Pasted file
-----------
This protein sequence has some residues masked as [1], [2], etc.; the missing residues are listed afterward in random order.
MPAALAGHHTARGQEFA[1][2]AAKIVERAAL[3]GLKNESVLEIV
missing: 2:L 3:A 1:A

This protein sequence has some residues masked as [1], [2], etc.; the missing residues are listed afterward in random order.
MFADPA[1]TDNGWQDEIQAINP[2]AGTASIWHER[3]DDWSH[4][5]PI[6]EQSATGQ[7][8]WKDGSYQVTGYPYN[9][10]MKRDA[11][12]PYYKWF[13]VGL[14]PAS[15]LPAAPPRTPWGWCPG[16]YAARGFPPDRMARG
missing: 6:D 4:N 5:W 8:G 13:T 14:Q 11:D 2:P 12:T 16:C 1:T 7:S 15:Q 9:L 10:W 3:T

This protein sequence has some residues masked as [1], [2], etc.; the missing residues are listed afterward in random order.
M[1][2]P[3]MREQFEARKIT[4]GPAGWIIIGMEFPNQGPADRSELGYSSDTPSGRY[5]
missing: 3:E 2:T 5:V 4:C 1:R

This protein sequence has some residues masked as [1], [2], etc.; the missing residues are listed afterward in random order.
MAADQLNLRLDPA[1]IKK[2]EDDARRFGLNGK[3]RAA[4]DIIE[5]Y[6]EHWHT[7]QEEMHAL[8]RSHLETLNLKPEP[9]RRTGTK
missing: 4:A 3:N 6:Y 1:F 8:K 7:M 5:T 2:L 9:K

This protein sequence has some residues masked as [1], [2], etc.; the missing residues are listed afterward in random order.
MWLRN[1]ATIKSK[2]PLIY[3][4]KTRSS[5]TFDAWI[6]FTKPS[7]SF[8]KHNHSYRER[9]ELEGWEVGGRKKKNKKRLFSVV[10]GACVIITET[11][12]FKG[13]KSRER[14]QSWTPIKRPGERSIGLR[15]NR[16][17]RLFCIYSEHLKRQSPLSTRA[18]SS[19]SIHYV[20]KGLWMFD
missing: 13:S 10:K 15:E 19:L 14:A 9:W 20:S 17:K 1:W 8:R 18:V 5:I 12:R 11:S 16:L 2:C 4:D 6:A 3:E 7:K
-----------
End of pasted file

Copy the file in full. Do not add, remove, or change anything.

This protein sequence has some residues masked as [1], [2], etc.; the missing residues are listed afterward in random order.
MPAALAGHHTARGQEFA[1][2]AAKIVERAAL[3]GLKNESVLEIV
missing: 2:L 3:A 1:A

This protein sequence has some residues masked as [1], [2], etc.; the missing residues are listed afterward in random order.
MFADPA[1]TDNGWQDEIQAINP[2]AGTASIWHER[3]DDWSH[4][5]PI[6]EQSATGQ[7][8]WKDGSYQVTGYPYN[9][10]MKRDA[11][12]PYYKWF[13]VGL[14]PAS[15]LPAAPPRTPWGWCPG[16]YAARGFPPDRMARG
missing: 6:D 4:N 5:W 8:G 13:T 14:Q 11:D 2:P 12:T 16:C 1:T 7:S 15:Q 9:L 10:W 3:T

This protein sequence has some residues masked as [1], [2], etc.; the missing residues are listed afterward in random order.
M[1][2]P[3]MREQFEARKIT[4]GPAGWIIIGMEFPNQGPADRSELGYSSDTPSGRY[5]
missing: 3:E 2:T 5:V 4:C 1:R

This protein sequence has some residues masked as [1], [2], etc.; the missing residues are listed afterward in random order.
MAADQLNLRLDPA[1]IKK[2]EDDARRFGLNGK[3]RAA[4]DIIE[5]Y[6]EHWHT[7]QEEMHAL[8]RSHLETLNLKPEP[9]RRTGTK
missing: 4:A 3:N 6:Y 1:F 8:K 7:M 5:T 2:L 9:K

This protein sequence has some residues masked as [1], [2], etc.; the missing residues are listed afterward in random order.
MWLRN[1]ATIKSK[2]PLIY[3][4]KTRSS[5]TFDAWI[6]FTKPS[7]SF[8]KHNHSYRER[9]ELEGWEVGGRKKKNKKRLFSVV[10]GACVIITET[11][12]FKG[13]KSRER[14]QSWTPIKRPGERSIGLR[15]NR[16][17]RLFCIYSEHLKRQSPLSTRA[18]SS[19]SIHYV[20]KGLWMFD
missing: 13:S 10:K 15:E 19:L 14:A 9:W 20:S 17:K 1:W 8:R 18:V 5:I 12:R 11:S 16:L 2:C 4:D 6:A 3:E 7:K